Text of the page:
Set of dollhouse furniture (bed, 3 chairs, tea-table, footstool, chest of drawers with mirror, and washstand) made in the 1870s in the USA; documented as a gift in 1890 but made for the donor, Mrs Hall Curtis of Massachusetts, when she was a child. She was an Endicott of Salem, Mass. Another set was made for her sister. Solid dark wood nailed together with decorative brass-headed nails. Fretwork in the Rococo Revival style. Bed just over 6 inches long.
(this is the end of the 1870s American set)
This false-grained tin sink is patented as 1886; stencilled gold detailing, back splash with two small curved and fluted shelves and a faucet; counter top with recessed dishpan flanked by circular plates. 6 inches long
The tin sink above is easy to date because it is labelled but this armchair is one of the many dollhouse items forcing the collector to guess at its history -- is it a late reproduction or an early Sheraton-styled miniature? The painted ornament and cloth seat seem to have enough ageing to suggest an early origin. It is unnerving, however, that a label looks to have been deliberately removed from the wood seat bottom. 4 inches high
Although this desk has been mistreated, it is very appealing, especially when not "under the spotlight' of the camera. In one of the drawers is a newspaper clipping dated 1877 and written in German.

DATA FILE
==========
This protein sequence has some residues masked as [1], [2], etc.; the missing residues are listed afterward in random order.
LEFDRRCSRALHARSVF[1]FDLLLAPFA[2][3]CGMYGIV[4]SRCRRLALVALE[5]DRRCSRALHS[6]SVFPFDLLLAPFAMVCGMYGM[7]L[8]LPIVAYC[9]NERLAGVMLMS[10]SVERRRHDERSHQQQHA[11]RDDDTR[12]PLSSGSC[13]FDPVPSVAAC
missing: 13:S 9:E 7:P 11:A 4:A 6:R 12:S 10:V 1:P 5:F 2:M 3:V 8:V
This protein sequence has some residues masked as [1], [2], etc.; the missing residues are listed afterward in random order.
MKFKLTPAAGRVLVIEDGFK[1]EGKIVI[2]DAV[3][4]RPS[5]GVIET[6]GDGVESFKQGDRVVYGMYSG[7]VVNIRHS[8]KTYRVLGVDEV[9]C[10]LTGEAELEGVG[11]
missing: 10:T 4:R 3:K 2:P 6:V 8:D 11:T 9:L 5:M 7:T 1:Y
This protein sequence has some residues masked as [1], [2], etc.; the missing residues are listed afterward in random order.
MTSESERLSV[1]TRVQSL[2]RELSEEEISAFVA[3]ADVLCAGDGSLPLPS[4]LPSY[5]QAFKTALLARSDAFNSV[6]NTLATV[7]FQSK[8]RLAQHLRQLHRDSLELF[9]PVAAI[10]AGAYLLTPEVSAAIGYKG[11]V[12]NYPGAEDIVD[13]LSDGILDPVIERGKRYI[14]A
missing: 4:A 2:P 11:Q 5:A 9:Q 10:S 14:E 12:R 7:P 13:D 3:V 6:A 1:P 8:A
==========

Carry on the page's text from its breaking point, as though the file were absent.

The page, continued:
False-grained cupboard, 4½ inches high, with a fake drawer -- the top lifts revealing a shallow, wallpaper lined, recess. (Fake drawers were also made in real chests-of-drawers.) The beaded decoration running along the sides of the front represents an element of the Renaissance Revival style, also known as Elizabethan style, popular in real furniture in the mid 19th century. c1860s. below washstand in A.J. Downing's American book, The Architecture of Country Houses, of 1850
Oak sink with a pair of false drawers over a slightly recessed cupboard below, bun feet. The lid swings up to reveal a removable metal lining pierced in the centre with a round hole, through which water could flow into a pail below. Larger scale, 8 inches long. c1870s-'80s
Flyer of 1873 for an American importer of (real) Thonet furniture from Austria in bent wood
1884 Pictures of English Society by George du Maurier
Miniature furniture, settee 4½ inches long, in the Thonet manner, c1870s-'90s (reference books usually date these sets as late as 1900, perhaps identifying them with Art Nouveau style, but they predate that style by decades; on the other hand, they continued to be made for decades).
Hooded cradles are difficult to date as they are a very old form but remained popular across the decades, for example being made as late as the 1930s by the American firm Tynietoy (as a revival of a colonial idea). The hood protected the baby's head from draughts, which were particularly present when fireplaces were in use. The example on the left, an early souvenir of Newton Stewart, a Scottish town, has a black transfer print of the bridge over the River Cree on the hood. 4½ inches long. The cradle below is 3½ inches long.
left Real banc-lit from Quebec , red paint over pine c1840; the seat falls forward revealing a bed
To end this look at early furnishings, we turn to one of the more interesting and rare examples -- a banc-lit or bench bed made in Quebec, Canada. 8½ inches long. Hand-made from pine painted in typical dark red paint. c1850